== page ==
McKenzie Coan heads to her third Paralympic Games as three-time gold medalist and one of the most engaging members of the U.S. team. When she was just 19 days old, Coan was diagnosed with Osteogenesis Imperfecta (brittle bone disease) which has caused her to break nearly 100 bones despite being just 25 years old. She competes as a swimmer in the S7, SB6 and SM7 classifications, which includes amputees, as well as athletes with cerebral palsy, spinal cord injuries and other impairments. Coan is from Clarkesville, Georgia, but lives and trains in Baltimore, having graduated from Loyola Maryland University in 2018.
Get to know McKenzie Coan ahead of the Tokyo Paralympics.
Start in swimming
“I was born with a disability called Osteogenesis Imperfecta which means I have fragile bones that break for no reason sometimes. With that diagnosis, my parents were delivered a death sentence. They were told I would never walk, talk, stand, speak, crawl or even hold my head up. Any movement could break a bone. But instead of putting me in a bubble, my parents were determined I would live life head-on, no matter the challenges and obstacles standing in my way. They truly taught me that the only limits are those you allow to be there. They got me into aqua therapy which turned into swim team and we’ve never looked back.”
“I was five years old and it was my very first day of swim team right after my Mom threw my life jacket in the trash and let me try to swim on my own for the first time. I loved it. The water was my freedom and I looked around and realized that in the pool, I was just like everybody else. I think the best part and the big reason why I’ve given my life to it is because it’s the place where I find my confidence and drive in that I realized limits didn’t exist.”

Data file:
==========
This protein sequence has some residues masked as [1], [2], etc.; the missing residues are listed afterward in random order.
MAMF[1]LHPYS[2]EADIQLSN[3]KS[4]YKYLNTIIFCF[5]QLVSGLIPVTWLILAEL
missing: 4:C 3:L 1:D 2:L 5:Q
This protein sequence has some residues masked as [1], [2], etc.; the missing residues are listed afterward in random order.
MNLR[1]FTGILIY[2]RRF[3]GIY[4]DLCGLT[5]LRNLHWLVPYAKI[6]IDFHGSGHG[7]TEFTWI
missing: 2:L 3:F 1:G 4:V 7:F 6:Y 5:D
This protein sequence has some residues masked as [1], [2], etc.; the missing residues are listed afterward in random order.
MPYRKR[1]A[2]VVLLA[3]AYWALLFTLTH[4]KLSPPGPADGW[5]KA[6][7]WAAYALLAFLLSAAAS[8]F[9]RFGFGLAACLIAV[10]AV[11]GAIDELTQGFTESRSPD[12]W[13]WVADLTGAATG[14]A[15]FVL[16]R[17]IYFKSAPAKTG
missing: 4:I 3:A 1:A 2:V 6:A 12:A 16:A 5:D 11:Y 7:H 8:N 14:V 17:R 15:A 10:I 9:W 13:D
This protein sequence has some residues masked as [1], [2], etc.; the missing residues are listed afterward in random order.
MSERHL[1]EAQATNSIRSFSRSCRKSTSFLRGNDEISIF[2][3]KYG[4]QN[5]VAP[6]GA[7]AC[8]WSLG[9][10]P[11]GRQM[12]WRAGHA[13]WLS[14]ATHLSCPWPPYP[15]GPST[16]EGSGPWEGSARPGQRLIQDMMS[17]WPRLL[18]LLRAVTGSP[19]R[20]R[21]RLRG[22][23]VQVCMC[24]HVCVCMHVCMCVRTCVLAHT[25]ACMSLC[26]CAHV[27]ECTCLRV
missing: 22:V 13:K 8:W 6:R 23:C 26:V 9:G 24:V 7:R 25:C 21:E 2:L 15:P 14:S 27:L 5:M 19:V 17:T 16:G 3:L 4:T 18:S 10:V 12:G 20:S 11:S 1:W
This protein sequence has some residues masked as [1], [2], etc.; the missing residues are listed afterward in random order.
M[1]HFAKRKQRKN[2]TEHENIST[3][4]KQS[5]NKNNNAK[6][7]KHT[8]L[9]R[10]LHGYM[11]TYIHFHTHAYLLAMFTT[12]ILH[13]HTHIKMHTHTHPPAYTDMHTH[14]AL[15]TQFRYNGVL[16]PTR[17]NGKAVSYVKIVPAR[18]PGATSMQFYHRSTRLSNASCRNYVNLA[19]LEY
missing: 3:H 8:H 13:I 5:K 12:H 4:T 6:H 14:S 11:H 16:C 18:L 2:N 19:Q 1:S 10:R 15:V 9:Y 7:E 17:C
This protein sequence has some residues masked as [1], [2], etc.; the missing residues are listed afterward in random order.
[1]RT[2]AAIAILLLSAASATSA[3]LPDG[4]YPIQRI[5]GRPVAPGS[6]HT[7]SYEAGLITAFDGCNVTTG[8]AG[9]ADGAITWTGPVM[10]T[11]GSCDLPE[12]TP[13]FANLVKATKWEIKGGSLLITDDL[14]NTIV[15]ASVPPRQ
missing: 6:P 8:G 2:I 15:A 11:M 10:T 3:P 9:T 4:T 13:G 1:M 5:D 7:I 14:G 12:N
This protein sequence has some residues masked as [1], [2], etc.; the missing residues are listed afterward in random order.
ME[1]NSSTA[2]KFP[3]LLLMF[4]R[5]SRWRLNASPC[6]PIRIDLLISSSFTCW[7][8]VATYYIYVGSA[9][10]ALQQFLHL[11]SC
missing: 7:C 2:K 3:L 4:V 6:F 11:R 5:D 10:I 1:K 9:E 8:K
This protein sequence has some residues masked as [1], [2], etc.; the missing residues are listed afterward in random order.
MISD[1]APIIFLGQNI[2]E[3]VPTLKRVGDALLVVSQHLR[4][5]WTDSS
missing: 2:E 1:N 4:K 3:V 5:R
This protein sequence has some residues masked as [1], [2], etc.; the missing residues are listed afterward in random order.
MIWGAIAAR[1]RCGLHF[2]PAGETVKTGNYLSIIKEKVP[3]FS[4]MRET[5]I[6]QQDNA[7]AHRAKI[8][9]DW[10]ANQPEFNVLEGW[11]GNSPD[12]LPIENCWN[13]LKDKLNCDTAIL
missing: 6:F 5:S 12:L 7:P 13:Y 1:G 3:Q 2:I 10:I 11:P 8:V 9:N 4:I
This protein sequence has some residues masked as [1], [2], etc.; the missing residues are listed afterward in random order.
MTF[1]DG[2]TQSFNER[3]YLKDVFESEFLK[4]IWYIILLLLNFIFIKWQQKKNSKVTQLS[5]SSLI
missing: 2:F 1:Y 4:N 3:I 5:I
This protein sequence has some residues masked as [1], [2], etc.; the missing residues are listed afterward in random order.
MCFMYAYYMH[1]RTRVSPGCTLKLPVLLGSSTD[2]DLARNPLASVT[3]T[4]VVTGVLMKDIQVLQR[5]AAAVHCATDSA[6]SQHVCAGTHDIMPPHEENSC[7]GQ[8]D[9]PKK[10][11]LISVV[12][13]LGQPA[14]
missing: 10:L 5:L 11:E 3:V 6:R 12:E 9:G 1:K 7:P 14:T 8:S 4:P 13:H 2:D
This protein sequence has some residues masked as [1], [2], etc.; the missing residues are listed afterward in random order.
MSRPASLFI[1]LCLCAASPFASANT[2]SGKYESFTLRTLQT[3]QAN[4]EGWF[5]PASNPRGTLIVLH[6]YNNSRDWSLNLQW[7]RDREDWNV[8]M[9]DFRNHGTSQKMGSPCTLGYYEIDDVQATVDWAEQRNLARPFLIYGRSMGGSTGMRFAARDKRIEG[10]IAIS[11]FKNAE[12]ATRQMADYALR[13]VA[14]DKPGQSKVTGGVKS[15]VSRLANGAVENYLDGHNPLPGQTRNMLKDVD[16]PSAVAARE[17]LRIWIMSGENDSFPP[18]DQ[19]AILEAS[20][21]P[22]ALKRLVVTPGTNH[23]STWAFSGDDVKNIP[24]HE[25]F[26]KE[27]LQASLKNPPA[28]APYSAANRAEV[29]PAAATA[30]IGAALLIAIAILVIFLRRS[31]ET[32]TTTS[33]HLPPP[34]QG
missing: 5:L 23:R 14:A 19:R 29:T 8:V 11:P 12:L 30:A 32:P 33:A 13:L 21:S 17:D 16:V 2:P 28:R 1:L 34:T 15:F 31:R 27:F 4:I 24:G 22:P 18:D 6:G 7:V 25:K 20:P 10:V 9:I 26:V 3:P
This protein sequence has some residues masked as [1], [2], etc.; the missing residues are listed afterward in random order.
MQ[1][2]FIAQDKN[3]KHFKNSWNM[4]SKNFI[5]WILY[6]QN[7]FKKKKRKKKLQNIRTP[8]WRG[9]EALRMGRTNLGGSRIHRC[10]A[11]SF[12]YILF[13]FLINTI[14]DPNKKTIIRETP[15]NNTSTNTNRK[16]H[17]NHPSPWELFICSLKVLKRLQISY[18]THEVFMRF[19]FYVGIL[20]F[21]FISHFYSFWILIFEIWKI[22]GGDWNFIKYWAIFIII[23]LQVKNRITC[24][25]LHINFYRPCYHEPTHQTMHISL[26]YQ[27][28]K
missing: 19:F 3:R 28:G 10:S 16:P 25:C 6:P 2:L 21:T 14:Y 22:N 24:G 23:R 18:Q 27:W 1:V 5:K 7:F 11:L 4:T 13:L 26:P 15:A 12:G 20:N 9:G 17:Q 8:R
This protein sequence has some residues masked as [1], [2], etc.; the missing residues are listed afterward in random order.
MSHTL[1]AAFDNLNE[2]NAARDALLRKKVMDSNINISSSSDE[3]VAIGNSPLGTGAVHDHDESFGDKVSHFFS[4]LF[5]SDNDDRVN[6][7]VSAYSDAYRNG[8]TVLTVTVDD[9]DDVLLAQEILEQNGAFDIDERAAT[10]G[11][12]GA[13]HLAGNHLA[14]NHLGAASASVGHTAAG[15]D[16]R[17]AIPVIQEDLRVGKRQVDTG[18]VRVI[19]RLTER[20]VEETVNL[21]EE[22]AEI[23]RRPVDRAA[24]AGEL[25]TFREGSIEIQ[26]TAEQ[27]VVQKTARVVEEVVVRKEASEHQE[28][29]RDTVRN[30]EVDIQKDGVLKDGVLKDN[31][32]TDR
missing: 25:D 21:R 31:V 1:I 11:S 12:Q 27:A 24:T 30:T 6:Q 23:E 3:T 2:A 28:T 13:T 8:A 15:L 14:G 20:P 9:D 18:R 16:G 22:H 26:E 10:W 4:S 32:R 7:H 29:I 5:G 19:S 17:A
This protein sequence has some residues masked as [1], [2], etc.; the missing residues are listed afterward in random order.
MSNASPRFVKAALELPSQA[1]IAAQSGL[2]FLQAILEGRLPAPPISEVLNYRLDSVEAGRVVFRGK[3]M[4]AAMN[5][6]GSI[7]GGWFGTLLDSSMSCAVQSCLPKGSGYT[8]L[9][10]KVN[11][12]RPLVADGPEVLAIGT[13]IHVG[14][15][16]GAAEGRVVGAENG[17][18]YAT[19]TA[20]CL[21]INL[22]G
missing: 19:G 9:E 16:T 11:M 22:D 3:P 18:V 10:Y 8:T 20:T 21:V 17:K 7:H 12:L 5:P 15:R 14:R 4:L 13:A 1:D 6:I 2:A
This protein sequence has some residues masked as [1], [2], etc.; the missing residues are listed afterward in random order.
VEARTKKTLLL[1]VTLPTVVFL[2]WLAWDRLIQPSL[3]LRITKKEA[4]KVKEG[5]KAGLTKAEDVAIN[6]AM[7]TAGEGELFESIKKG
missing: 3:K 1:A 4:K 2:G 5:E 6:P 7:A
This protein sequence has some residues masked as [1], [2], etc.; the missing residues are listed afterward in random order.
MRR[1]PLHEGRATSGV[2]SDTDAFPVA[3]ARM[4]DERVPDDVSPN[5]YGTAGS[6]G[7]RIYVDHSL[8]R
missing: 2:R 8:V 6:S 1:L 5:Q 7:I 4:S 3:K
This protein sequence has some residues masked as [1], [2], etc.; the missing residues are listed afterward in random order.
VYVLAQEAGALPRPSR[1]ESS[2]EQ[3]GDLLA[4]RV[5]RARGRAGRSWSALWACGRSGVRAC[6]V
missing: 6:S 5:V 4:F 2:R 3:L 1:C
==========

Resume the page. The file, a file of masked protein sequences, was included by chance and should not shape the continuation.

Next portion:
Becoming a Paralympian
“I was eight years old and had been discovered and recruited for a Paralympic sport program, Blaze sports of Georgia and I remember hearing about the Paralympics for the first time and googling it with my Mom and seeing differently abled athletes like myself winning gold medals for their country. I then went to my first Paralympic meet a few months later and absolutely felt so motivated to go out and be one of the athletes who could go to the Games and win someday.”
Coan debuted at the London 2012 Paralympics as a 16-year-old, finishing sixth in the 400m freestyle. Four years later, she would leave the Rio 2016 Games with four medals including three gold.
Swimming while injured
“Due to the nature of my disability and condition, I’m most often swimming with broken bones. Having broken nearly 100 bones throughout my life, it’s a big part of it so I’ve learned to adapt! If I break an arm or shoulder, I kick. If I break a leg, I only pull with my arms. There is always a way to keep going!”
"I have quite a few but my first favorite is 'Big Mac' which was given to me by one of my first swim coaches because I’m so tiny but fierce and I have a big personality… And my second is 'Golden Mermaid' which was given to me by a documentary film crew that shot a one-hour series about me last year! And my closest family and friends call me Kenzie.”
I actually am pretty good at shooting baskets on the b-ball court. I can’t run or anything but even though I’m tiny, I can shoot goal after goal on the court which is very satisfying.